• 27,000 participants in instruction librarywide

        • 7,000 taught by Teaching Library staff

        • 5,000 one-on-one research consultations

        • 15,000 taught by other units with Teaching Library support

      • 2/3 of our primary user base (40,000) in one year

  • More teaching valued & done librarywide because of Teaching Library

Where we seem to be headed or want to be headed

…Where we seem to be headed(or want to be headed)

  • More web and print resource development (guides, bibliographies, online tutorials)

  • More involvement in library web design: meta-resources and navigation tools.

  • More involvement in the future of UCB digital library development

  • Broader collaboration in development of course web resources (integration of library resources into course web sites)

  • Support for selected IT/classroom projects: e.g., The Humanities Server Project.

  • Larger general leadership role in campus IT and broader collaboration with other IT units on campus

What we ve learned about our user culture and what we need to do to address its quirks and needs

What We’ve Learned About Our User Culture and What We Need To Do To Address Its Quirks and Needs...

Class of 2015

Undergraduate students today tend to be

Undergraduate students today tend to be...

  • Result-oriented

  • Expect high-tech, expect transferability of experience

  • Want pre-packaged, full-text, convenience

  • Expect their needs to be addressed

  • Accustomed to action, speed, change

  • Annoyed, lose interest if results not expedient and practical

  • Have the attention span of a gnat (thank you, MTV)

Disappointed if required to get up and WALK

“Whatareprint publications?”

It s a culture which

It’s a culture which...

  • Equates finding something worthwhile with expertise


  • Is uniformly PROCRUSTEAN in it’s approach to the information universe

  • Favors ease and/or popularity over authoritativeness (or confuses the two)

  • Isn’t particularly critical of ANYTHING on a screen

  • Circumvents the reference desk and other human mediation if at all possible

And what about faculty

And What About Faculty…?

  • In many instances, still grappling with the basics of tech literacy

  • Frequently hamstrung by institutional IT shortcomings: media convergence vs institutional decentralization

  • Time constraints and institutional pressures often preclude experimentation and change

  • Narrow discipline focus puts blinders on (research vs known items).

  • Often hesitant to admit gaps in knowledge…?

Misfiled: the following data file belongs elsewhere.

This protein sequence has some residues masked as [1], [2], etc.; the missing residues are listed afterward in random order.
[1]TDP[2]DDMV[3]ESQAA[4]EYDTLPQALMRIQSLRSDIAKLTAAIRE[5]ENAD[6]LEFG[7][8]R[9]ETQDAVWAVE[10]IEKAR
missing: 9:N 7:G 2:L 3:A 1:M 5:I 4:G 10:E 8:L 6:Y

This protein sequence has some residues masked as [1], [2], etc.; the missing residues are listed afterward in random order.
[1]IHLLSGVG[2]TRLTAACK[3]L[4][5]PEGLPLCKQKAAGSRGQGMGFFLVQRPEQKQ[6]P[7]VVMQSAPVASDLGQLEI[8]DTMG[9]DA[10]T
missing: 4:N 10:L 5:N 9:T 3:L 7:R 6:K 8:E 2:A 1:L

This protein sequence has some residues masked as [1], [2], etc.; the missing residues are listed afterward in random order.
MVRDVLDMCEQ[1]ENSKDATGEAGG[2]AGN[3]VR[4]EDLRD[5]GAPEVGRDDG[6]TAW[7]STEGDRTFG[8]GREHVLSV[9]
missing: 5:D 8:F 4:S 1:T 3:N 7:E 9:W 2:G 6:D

• Humanities/Social Sciences & Sciences = different worlds

And what about faculty1

And What About Faculty…?

  • Academic culture not particularly amenable to collaboration and partnership

  • Still looking for IT outcomes evidence

  • Still trying to figure how all this fits in with promotion/advancement

  • The library is still a storehouse for books; librarians exist to get those books in the door and on the shelves (if they think about librarians at all)

  • Rely on graduate students for much of the grunt work and for much of the innovations in teaching

The challenges the pitfalls ahead

The Challenges & The Pitfalls Ahead...

None of this stuff is intuitive

None of this stuff is intuitive...


end-user self-sufficiency

might be a myth

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We are “afloat in a growing sea of information, which we must navigate with tools that are far from being up to the task” -- Paul Saffo

  • “Information overload” may not be the primary problem.

  • The biggest problem may be the gap between:

    The ability of technology to facilitate the production and distribution of vast quantities of information and,

its ability to help make sense of all this stuff, in answer to our questions

  • Poor tools, no integration, little standardization, too many formats, too many places to look

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Even with sufficient tools and skills to navigate the information universe...

“The prodigious output of the human mind is a grand and wonderful achievement--but now what do we do with all this stuff?”--Joel Achenbach, Washington Post

“It’s significant that we call it the Information Age. We don’t talk about the Knowledge Age.” --James Billington, Librarian of Congress